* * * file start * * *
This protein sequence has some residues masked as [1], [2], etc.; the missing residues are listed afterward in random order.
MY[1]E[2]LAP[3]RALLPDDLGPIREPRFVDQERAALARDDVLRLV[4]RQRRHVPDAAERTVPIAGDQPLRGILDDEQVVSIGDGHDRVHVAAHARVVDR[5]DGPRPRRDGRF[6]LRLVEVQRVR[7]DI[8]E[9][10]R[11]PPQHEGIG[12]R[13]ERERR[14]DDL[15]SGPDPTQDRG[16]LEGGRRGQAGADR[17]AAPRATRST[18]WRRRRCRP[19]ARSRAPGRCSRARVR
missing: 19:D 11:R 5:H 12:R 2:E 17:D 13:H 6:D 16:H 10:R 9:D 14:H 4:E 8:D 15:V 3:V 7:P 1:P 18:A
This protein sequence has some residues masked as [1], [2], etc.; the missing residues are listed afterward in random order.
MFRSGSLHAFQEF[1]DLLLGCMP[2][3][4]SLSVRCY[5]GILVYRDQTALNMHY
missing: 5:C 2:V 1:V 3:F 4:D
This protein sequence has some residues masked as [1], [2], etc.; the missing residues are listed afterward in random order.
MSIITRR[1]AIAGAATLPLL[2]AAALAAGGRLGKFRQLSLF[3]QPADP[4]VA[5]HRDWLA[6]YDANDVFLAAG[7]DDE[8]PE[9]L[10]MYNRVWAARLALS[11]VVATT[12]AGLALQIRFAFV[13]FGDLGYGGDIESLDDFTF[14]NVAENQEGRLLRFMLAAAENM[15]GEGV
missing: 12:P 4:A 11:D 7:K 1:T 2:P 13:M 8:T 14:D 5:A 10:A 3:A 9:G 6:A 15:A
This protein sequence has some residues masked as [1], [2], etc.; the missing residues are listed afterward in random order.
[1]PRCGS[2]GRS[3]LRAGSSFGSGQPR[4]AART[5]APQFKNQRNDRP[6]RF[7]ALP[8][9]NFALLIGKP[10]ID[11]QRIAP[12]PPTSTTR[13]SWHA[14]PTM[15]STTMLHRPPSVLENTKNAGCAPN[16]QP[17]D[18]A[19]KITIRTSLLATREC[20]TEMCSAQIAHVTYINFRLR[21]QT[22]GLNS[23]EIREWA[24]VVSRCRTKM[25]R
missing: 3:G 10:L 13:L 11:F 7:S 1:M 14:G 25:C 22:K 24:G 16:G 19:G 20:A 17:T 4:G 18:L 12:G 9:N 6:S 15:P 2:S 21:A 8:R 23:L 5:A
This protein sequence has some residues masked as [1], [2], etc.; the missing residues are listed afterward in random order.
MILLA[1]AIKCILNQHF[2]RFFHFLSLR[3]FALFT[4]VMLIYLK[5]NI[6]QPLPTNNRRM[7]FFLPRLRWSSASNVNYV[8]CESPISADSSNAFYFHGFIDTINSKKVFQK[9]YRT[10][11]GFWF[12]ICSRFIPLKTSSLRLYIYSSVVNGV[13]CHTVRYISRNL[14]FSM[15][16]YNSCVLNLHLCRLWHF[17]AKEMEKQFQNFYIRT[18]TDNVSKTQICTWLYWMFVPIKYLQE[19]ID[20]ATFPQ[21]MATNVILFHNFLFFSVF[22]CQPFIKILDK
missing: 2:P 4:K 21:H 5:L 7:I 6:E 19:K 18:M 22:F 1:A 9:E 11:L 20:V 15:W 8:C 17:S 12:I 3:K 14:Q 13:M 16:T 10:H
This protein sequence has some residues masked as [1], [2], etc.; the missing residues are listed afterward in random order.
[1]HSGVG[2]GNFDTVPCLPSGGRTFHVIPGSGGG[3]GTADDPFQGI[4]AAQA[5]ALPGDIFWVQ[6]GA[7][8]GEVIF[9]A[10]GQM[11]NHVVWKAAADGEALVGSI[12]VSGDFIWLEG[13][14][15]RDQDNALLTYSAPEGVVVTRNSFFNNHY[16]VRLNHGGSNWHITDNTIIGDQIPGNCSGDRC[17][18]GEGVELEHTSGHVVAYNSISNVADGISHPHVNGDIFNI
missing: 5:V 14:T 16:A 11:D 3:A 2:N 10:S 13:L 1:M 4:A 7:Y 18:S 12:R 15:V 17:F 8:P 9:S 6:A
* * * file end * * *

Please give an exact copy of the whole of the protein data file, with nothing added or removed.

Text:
This protein sequence has some residues masked as [1], [2], etc.; the missing residues are listed afterward in random order.
MY[1]E[2]LAP[3]RALLPDDLGPIREPRFVDQERAALARDDVLRLV[4]RQRRHVPDAAERTVPIAGDQPLRGILDDEQVVSIGDGHDRVHVAAHARVVDR[5]DGPRPRRDGRF[6]LRLVEVQRVR[7]DI[8]E[9][10]R[11]PPQHEGIG[12]R[13]ERERR[14]DDL[15]SGPDPTQDRG[16]LEGGRRGQAGADR[17]AAPRATRST[18]WRRRRCRP[19]ARSRAPGRCSRARVR
missing: 19:D 11:R 5:H 12:R 2:E 17:D 13:H 6:D 16:H 10:R 9:D 14:H 4:E 8:D 15:V 3:V 7:P 1:P 18:A
This protein sequence has some residues masked as [1], [2], etc.; the missing residues are listed afterward in random order.
MFRSGSLHAFQEF[1]DLLLGCMP[2][3][4]SLSVRCY[5]GILVYRDQTALNMHY
missing: 5:C 2:V 1:V 3:F 4:D
This protein sequence has some residues masked as [1], [2], etc.; the missing residues are listed afterward in random order.
MSIITRR[1]AIAGAATLPLL[2]AAALAAGGRLGKFRQLSLF[3]QPADP[4]VA[5]HRDWLA[6]YDANDVFLAAG[7]DDE[8]PE[9]L[10]MYNRVWAARLALS[11]VVATT[12]AGLALQIRFAFV[13]FGDLGYGGDIESLDDFTF[14]NVAENQEGRLLRFMLAAAENM[15]GEGV
missing: 12:P 4:A 11:D 7:K 1:T 2:P 13:M 8:T 14:D 5:A 10:A 3:A 9:G 6:A 15:A
This protein sequence has some residues masked as [1], [2], etc.; the missing residues are listed afterward in random order.
[1]PRCGS[2]GRS[3]LRAGSSFGSGQPR[4]AART[5]APQFKNQRNDRP[6]RF[7]ALP[8][9]NFALLIGKP[10]ID[11]QRIAP[12]PPTSTTR[13]SWHA[14]PTM[15]STTMLHRPPSVLENTKNAGCAPN[16]QP[17]D[18]A[19]KITIRTSLLATREC[20]TEMCSAQIAHVTYINFRLR[21]QT[22]GLNS[23]EIREWA[24]VVSRCRTKM[25]R
missing: 3:G 10:L 13:L 11:F 7:S 1:M 14:G 25:C 22:K 24:G 16:G 19:G 20:A 17:T 4:G 18:L 12:G 9:N 6:S 15:P 2:S 21:A 8:R 23:L 5:A
This protein sequence has some residues masked as [1], [2], etc.; the missing residues are listed afterward in random order.
MILLA[1]AIKCILNQHF[2]RFFHFLSLR[3]FALFT[4]VMLIYLK[5]NI[6]QPLPTNNRRM[7]FFLPRLRWSSASNVNYV[8]CESPISADSSNAFYFHGFIDTINSKKVFQK[9]YRT[10][11]GFWF[12]ICSRFIPLKTSSLRLYIYSSVVNGV[13]CHTVRYISRNL[14]FSM[15][16]YNSCVLNLHLCRLWHF[17]AKEMEKQFQNFYIRT[18]TDNVSKTQICTWLYWMFVPIKYLQE[19]ID[20]ATFPQ[21]MATNVILFHNFLFFSVF[22]CQPFIKILDK
missing: 2:P 4:K 21:H 5:L 7:I 6:E 19:K 18:M 22:F 1:A 9:E 11:L 20:V 15:W 8:C 17:S 12:I 3:K 14:Q 13:M 16:T 10:H
This protein sequence has some residues masked as [1], [2], etc.; the missing residues are listed afterward in random order.
[1]HSGVG[2]GNFDTVPCLPSGGRTFHVIPGSGGG[3]GTADDPFQGI[4]AAQA[5]ALPGDIFWVQ[6]GA[7][8]GEVIF[9]A[10]GQM[11]NHVVWKAAADGEALVGSI[12]VSGDFIWLEG[13][14][15]RDQDNALLTYSAPEGVVVTRNSFFNNHY[16]VRLNHGGSNWHITDNTIIGDQIPGNCSGDRC[17][18]GEGVELEHTSGHVVAYNSISNVADGISHPHVNGDIFNI
missing: 5:V 14:T 16:A 11:D 3:A 2:N 10:S 13:L 1:M 4:A 7:Y 18:S 12:R 15:V 17:F 8:P 9:S 6:A